“Idiopathic” in medical terms means “unknown cause.” But in the workers’ compensation field, “idiopathic” means “unique to the individual.”
Pennsylvania is one of the few states that find an employee who suffers an “idiopathic fall” while on the job, can collect PA workers’ compensation benefits. The two leading cases in PA that granted benefits for an “idiopathic fall” did not have similar fact patterns.
In one case, the employee fell while on duty at her work station. She sustained a serious head injury when her head struck the linoleum floor. As a result of the fall, she suffered frequent seizures and underwent two brain surgeries. It was unclear how the fall occurred: if the employee had tripped or if she had fainted. The Court held that it did not matter. The Court accepted the conclusion that the employee’s head injury, resulting from her fall at work, caused uncontrollable seizures that rendered her disabled. Workers’ compensation benefits were properly granted.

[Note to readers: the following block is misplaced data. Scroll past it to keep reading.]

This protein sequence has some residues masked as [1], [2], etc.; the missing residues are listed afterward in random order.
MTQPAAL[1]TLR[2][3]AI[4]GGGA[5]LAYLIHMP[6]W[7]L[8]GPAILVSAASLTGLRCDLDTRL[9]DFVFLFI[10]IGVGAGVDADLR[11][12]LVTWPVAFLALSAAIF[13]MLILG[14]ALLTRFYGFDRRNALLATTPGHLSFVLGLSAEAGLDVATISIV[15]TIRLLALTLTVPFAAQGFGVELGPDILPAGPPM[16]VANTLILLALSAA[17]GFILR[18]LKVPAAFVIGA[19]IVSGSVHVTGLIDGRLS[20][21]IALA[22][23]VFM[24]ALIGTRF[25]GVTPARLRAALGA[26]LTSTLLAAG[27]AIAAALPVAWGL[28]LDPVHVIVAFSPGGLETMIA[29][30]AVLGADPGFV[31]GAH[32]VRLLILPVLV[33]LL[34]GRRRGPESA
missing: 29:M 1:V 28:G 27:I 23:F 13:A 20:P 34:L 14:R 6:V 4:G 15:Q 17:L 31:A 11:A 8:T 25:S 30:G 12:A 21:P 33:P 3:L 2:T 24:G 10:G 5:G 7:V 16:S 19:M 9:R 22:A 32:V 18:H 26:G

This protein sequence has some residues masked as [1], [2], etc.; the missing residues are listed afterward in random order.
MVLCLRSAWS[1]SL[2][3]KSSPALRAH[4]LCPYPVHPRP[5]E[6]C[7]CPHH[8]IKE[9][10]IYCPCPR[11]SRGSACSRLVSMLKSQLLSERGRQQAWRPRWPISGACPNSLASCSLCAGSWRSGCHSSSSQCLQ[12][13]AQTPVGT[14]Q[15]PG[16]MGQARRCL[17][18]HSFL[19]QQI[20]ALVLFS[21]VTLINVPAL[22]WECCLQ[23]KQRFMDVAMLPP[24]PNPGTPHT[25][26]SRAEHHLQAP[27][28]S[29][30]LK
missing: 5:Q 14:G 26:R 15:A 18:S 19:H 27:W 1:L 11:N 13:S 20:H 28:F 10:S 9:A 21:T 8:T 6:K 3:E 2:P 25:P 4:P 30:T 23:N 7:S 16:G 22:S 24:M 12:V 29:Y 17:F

In another leading case, the employee had an epileptic seizure while driving his car in his employer’s parking lot prior to the start of his workday. The employee lost control of his car and crashed into a few cars before hitting a concrete abutment on employer’s premises. He was killed in this tragic accident. The PA Court found this accident compensable and the employee’s widow was awarded workers’ compensation benefits.
Pennsylvania is in the minority in granting workers’ compensation benefits for idiopathic falls. A majority of the states hold that if a employee has a personal condition that causes the employee to lose consciousness and faint or fall, the resulting injuries are compensable only if the work conditions contributed to the injuries sustained.